My Car My Data

Access to data about your mobility habits should only be with your full, informed consent

Access to data about your mobility habits should only be with your full, informed consent

Access to data about your mobility habits should only be with your full, informed consent

Cars equipped with sensors, GPS (location awareness) and communication devices can collect, store and send more and more data about drivers' behaviour, preferences and vehicle status.

Connected car systems available today can help the emergency services rescue you after a crash, tailor commercial offers to your trip or warn you of your car’s maintenance needs.

Data about your car's status, the number of passengers and your driving pattern enables companies to offer personalised services.

There is a rush to control this data and many vehicle manufacturers, who control this data at present, aim to become the service provider for all your car-related needs.

This vehicle connectivity requires an update of the legal framework on access to repair and maintenance information.

Informed consent

The AA and other motoring clubs (members of the FIA) across Europe believe that access to data about your mobility habits should only be with your full, informed consent.

You should be the one who decides if data is shared and with whom it is shared. This would ensure that you have the freedom to choose any service you like for your motoring over the car's lifetime, and would allow service providers to compete freely to offer the most added-value for the data you agree to share.

The European Commission and Parliament should create a framework that allows fair competition among service providers to guarantee free, informed choice of connected vehicle services.

What data is being tracked?

Independent research, commissioned by FIA Region I on behalf of motoring clubs across Europe shows just how much data new vehicles are able to track and transmit.

The investigation of two new vehicles showed that, in addition to driver profiles and vehicle location, trip length and personal information synced from mobile phones is tracked and can be transmitted back to the manufacturer.

The results show just how much vehicles are ‘saying’ about drivers, compared to what consumers may think. Today, only vehicle manufacturers have direct access to this in-vehicle data.

Tracked data Test vehicle 1 (conventionally fuelled) Test vehicle 2 (electric)
Driver profile
  • length of time the driver uses different driving modes
  • Tightening of seatbelts due to sudden braking
  • Number of trips taken and the distance covered
  • Driving mode
  • How and where the car was charged
  • Location of recent charging stations
Vehicle location
  • Latest destinations entered into GPS
  • Last 100 parking locations
  • Where the driver connected to another form of transport (train/bus)
Maintenance information
  • Maximum engine revs
  • Mileage reading
  • Status of vehicle lights
  • Quality of the battery charging
  • Mileage reading
  • Charging plug use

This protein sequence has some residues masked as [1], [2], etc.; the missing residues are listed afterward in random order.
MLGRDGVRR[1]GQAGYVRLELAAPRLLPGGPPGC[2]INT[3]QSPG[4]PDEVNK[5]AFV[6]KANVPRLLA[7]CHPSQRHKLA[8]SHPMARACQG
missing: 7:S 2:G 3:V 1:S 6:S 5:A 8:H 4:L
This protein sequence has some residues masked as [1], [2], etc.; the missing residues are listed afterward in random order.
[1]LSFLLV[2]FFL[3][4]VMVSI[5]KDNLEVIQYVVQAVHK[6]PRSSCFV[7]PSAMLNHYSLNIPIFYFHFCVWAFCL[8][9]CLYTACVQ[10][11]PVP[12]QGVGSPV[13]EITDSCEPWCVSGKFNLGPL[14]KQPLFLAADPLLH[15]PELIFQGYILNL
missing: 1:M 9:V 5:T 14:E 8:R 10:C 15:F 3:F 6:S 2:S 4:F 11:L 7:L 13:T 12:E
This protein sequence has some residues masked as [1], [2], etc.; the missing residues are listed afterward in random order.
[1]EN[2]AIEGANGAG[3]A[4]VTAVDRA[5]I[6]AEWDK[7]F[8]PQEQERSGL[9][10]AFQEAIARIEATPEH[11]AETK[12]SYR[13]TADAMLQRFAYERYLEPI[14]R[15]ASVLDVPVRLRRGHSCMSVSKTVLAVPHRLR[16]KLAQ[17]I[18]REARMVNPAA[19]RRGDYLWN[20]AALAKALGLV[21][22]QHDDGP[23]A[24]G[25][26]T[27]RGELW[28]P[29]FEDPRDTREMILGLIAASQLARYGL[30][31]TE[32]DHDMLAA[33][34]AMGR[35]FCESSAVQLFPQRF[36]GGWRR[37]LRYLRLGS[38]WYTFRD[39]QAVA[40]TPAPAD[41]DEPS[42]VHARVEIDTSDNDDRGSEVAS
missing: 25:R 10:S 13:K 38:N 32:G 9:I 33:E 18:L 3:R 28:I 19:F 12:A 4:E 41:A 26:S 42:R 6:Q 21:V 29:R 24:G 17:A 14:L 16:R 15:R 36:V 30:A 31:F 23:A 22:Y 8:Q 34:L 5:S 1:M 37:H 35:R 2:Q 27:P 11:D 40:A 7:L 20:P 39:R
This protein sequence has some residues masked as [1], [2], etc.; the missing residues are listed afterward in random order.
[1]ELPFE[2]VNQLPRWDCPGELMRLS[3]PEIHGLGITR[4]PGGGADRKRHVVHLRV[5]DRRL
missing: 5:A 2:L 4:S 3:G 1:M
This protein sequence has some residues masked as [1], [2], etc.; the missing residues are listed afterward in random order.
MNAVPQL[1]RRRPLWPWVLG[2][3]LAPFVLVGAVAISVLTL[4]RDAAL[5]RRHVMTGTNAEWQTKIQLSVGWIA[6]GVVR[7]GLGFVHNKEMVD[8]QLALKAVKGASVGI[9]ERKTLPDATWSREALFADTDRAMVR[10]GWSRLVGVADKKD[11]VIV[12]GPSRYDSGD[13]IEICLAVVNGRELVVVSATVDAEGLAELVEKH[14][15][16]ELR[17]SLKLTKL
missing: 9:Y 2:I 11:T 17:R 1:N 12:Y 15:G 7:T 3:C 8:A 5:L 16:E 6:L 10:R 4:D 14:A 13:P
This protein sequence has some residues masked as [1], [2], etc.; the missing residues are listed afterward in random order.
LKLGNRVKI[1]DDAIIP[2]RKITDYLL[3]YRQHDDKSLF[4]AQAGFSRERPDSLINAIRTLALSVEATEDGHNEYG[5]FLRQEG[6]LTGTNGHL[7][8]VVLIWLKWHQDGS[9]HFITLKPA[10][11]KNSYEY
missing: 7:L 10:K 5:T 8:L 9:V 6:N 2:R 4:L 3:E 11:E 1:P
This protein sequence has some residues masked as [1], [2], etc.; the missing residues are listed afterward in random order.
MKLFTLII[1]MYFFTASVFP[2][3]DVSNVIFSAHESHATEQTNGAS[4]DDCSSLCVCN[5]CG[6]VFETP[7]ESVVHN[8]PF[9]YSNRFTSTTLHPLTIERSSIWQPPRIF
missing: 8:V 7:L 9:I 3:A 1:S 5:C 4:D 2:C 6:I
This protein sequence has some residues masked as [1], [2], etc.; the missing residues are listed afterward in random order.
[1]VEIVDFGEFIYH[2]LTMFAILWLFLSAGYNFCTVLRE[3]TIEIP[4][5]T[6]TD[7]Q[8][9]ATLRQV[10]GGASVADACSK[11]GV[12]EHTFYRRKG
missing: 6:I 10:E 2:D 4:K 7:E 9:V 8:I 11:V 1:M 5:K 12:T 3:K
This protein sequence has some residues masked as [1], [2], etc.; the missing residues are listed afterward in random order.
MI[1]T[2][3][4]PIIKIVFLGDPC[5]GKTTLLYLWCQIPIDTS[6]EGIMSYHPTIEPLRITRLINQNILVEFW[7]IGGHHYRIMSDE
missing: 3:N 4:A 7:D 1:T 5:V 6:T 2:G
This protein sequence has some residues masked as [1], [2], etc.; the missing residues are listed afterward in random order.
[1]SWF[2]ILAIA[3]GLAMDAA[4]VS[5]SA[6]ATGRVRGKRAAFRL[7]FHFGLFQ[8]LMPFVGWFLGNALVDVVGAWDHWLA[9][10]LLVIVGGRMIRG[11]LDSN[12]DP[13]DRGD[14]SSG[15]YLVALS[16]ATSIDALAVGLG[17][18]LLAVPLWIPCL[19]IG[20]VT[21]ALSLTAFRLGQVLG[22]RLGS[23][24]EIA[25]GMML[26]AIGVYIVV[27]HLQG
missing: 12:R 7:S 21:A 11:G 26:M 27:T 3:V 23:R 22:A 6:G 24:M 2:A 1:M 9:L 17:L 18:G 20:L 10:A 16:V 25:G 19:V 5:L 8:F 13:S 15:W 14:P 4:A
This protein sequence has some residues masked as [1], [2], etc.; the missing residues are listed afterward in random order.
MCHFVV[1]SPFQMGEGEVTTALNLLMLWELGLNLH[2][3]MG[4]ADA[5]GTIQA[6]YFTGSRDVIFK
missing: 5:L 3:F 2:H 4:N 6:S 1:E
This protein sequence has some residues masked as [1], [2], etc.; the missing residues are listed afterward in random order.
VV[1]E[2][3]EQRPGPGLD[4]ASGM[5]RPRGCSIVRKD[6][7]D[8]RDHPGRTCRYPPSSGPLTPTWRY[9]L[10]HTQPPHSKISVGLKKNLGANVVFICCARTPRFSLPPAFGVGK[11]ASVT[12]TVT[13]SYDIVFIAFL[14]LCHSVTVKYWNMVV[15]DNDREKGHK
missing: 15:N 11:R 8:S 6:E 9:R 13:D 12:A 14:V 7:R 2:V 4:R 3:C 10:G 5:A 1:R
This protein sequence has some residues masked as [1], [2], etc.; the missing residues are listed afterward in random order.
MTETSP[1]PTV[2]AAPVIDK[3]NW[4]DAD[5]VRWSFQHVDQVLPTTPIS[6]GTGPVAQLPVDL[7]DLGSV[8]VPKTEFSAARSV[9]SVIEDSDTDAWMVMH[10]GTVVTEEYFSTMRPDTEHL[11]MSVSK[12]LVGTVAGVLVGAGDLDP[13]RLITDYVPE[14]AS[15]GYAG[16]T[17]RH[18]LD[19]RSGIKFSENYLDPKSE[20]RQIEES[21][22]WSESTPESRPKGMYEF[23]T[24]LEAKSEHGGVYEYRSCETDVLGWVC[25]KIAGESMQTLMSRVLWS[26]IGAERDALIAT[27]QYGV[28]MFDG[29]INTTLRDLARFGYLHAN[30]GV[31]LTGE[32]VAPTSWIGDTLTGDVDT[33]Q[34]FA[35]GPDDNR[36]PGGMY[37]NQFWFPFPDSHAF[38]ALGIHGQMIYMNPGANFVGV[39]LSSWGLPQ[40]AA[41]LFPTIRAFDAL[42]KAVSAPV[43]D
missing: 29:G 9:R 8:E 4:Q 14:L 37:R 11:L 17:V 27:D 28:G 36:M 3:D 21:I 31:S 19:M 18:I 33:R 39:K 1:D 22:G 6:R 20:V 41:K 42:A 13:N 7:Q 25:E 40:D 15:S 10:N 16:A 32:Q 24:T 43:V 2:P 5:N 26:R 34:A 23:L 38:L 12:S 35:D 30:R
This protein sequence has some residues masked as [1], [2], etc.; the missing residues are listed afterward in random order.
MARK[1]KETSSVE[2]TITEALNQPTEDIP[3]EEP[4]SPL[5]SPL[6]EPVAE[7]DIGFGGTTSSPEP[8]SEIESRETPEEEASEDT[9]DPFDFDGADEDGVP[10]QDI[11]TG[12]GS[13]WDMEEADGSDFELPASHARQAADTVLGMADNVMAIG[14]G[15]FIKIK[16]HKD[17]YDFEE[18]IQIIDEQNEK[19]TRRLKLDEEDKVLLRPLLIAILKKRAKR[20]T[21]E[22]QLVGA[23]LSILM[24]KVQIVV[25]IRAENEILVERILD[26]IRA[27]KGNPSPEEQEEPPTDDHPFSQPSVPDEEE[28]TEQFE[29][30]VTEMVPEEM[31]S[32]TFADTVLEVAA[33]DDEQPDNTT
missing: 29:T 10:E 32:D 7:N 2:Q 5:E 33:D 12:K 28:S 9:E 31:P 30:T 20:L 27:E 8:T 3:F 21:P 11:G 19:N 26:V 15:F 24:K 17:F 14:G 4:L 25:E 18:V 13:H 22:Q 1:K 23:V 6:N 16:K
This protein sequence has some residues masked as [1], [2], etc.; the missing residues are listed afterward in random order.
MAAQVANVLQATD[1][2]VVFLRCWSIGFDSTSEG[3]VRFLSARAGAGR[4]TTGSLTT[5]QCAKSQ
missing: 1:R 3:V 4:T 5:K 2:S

Contact information
  • Personal information syncronised from mobile phones

My Car My Data Infographic

My Car My Data Infographic

Survey results

The FIA commissioned a Europe-wide survey of 12,013 respondents across 12 countries which included 999 respondents in the UK.

  • 54% of respondents (53% in UK) correctly identified the correct definition* of a connected car from a list of possible options.
  • Amongst those who already have a car with connectivity features only 68% claimed to be well informed about the range of data collected, stored and potentially transmitted by their vehicle.
  • The most popular features that respondents would be willing to buy a connected car for were: improved safety (56%), improved fuel economy (48%) and avoiding congestion/improving traffic flow (39%).
  • Almost all (85% overall (88% in the UK) would be willing to share vehicle information in the event of a breakdown. Of these, 92% consider it important or very important (37%) that vehicle owners/drivers can choose the breakdown service provider with which their vehicle shares this data.
  • It is also important to drivers that they can switch off all communication from a connected vehicle if they choose to. Overall 91% agreed that this should be possible.
  • The main concerns when sharing data are the disclosure of private information (88%), the commercial use of personal data (86%) and the risk that hackers could interfere with their driving (85%).
  • When asked 'who is the owner of the data your car generates' 69% (71% in the UK) said the car owner and 41% (46% in the UK) said the car driver. Only 9% (7% in the UK) agreed that the car manufacturer was the owner.
  • When buying a car, car buyers in the UK were the least likely of all countries to read the terms and conditions of service for a connected car before signing the contract (64% overall vs 53% for the UK).
  • Overall 34% of respondents were already aware of connected cars though the UK figure was only 19%, the third lowest level of awareness amongst the 12 countries. Awareness is highest in France (70%) and Germany (57%).

(24 November 2015)


*For the purposes of the survey a connected car was defined as "A car equipped with Internet access that can send and receive data on the vehicle’s status, condition and user preferences. Smartphone applications, car diagnostics and parking recommendations can use the vehicle data and be displayed on the vehicle’s dashboard screen”.